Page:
For leadership, this game is about communication skills and how to hide identities. The strong leadership of enterprise managers is manifested in many aspects, and strong communication skills are an important manifestation of leadership. Good managers usually have strong communication skills and a wealth of communication skills. Communication skills not only play a decisive role in foreign business negotiations, but also play an important role in the internal management of enterprises. If business managers want to improve their leadership, they must improve their communication skills. Managers and team members should communicate with each other on the basis of mutual respect, enrich communication skills, improve communication skills, and leadership will improve.
For week 6 of class I played Mental Blocks. I initially thought the game would be quite boring after a couple of rounds because I thought it would be the same sort of game round after round. What I did not expect what the different challenges added in and that no two rounds were the same. Some of the challenges were a player was unable to talk or unable to touch a certain color.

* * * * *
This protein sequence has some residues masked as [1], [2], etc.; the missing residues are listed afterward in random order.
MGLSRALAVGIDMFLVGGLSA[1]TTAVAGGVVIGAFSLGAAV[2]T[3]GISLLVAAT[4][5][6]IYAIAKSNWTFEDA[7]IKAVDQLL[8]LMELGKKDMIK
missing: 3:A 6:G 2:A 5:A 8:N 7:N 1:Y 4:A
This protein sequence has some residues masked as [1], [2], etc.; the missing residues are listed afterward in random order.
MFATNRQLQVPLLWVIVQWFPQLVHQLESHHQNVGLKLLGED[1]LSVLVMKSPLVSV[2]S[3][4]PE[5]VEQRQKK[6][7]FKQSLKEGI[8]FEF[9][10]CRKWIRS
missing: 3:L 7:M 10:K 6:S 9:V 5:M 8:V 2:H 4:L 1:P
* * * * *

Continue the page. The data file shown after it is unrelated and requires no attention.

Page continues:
I think the hardest part was that no two rounds were the same. Every time we thought we figured out a good strategy it would not work the next round. Each round led us to different issues to overcome.
This game ties to leadership because in this game you have to work together, but it is easy to be selfish and demanding. This ties in with student orgs for example when the leadership team needs to work together, but they all might have their own agendas of how things should be done.
I think my cousin Becca would like to play this game because she likes puzzles and games that go together. So Mental Blocks would be perfect for her because it is a puzzle and a game all in one.
Our play session went well out of the 10 puzzles we did we only didn’t complete 1 and took extra time on 2 before we completed them successfully, but just too slow. My favorite memory of our session was when I found out I couldn’t talk, and I threw my hands in the air exasperated. The player sitting next to me turned to me and said “well guess we know who can’t talk”. It made me laugh! It was really fun trying to come up with different strategies. I liked that no two rounds were the same and how it was a race against the clock. I would definitely play again.